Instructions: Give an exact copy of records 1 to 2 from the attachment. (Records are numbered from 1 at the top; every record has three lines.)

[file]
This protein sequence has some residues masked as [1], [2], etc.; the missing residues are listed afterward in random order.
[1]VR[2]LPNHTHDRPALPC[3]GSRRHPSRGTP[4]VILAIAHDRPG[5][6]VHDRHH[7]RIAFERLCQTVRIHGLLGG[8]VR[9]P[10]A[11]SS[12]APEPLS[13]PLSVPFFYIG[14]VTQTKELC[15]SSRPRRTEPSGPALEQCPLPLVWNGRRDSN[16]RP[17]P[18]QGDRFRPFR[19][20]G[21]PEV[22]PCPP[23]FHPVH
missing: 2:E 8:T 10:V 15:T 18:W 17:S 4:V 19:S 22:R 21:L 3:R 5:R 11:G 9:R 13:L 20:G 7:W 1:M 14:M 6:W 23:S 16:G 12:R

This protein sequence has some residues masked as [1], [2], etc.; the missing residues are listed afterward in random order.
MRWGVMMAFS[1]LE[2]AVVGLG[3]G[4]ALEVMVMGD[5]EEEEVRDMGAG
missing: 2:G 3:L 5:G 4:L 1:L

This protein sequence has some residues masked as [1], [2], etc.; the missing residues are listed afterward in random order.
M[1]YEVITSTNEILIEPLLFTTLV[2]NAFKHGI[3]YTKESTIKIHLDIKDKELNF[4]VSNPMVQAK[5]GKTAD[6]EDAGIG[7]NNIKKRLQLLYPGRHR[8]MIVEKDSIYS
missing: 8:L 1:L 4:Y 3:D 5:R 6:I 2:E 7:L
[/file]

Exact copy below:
This protein sequence has some residues masked as [1], [2], etc.; the missing residues are listed afterward in random order.
[1]VR[2]LPNHTHDRPALPC[3]GSRRHPSRGTP[4]VILAIAHDRPG[5][6]VHDRHH[7]RIAFERLCQTVRIHGLLGG[8]VR[9]P[10]A[11]SS[12]APEPLS[13]PLSVPFFYIG[14]VTQTKELC[15]SSRPRRTEPSGPALEQCPLPLVWNGRRDSN[16]RP[17]P[18]QGDRFRPFR[19][20]G[21]PEV[22]PCPP[23]FHPVH
missing: 2:E 8:T 10:V 15:T 18:W 17:S 4:V 19:S 22:R 21:L 3:R 5:R 11:G 9:R 13:L 20:G 7:W 1:M 14:M 6:W 23:S 16:G 12:R

This protein sequence has some residues masked as [1], [2], etc.; the missing residues are listed afterward in random order.
MRWGVMMAFS[1]LE[2]AVVGLG[3]G[4]ALEVMVMGD[5]EEEEVRDMGAG
missing: 2:G 3:L 5:G 4:L 1:L